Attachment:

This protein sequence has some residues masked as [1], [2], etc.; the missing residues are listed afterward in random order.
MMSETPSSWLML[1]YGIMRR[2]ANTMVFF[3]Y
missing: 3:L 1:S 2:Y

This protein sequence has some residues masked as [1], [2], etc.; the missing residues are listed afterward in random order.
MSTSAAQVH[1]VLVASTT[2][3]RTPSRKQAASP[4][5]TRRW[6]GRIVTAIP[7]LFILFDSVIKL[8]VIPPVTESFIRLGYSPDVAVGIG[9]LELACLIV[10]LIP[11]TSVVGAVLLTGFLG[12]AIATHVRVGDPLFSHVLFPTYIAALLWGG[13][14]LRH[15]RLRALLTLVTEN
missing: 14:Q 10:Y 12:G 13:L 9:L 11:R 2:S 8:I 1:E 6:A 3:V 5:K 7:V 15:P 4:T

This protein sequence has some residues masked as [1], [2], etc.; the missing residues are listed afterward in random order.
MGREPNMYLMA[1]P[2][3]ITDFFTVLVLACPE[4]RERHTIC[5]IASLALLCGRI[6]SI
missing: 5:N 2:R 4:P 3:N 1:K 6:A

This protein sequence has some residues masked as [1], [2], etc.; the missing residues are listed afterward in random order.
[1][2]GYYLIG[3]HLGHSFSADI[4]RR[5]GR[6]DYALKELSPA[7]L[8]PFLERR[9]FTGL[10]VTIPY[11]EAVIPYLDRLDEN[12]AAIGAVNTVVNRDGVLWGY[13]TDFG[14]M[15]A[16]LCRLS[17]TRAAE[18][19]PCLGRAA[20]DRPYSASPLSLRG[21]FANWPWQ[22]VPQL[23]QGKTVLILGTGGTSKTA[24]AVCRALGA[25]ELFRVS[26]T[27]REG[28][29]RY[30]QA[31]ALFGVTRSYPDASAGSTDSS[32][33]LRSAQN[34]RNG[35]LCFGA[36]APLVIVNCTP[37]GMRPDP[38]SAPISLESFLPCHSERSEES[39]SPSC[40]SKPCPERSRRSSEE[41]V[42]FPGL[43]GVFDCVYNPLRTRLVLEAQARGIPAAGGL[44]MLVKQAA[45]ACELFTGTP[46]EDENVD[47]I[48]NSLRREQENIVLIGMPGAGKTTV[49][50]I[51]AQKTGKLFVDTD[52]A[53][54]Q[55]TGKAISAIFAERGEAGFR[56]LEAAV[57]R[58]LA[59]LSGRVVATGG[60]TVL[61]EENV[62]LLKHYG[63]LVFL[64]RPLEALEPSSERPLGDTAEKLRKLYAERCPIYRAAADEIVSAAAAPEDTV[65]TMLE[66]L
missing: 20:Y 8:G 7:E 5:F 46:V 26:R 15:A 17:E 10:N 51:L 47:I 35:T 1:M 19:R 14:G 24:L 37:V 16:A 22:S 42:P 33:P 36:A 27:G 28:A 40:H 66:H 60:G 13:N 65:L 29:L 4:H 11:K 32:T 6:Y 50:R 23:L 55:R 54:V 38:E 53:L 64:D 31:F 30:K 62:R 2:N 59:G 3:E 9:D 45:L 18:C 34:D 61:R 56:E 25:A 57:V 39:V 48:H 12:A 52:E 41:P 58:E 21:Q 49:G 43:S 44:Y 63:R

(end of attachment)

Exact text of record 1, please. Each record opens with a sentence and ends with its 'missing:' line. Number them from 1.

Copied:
This protein sequence has some residues masked as [1], [2], etc.; the missing residues are listed afterward in random order.
MMSETPSSWLML[1]YGIMRR[2]ANTMVFF[3]Y
missing: 3:L 1:S 2:Y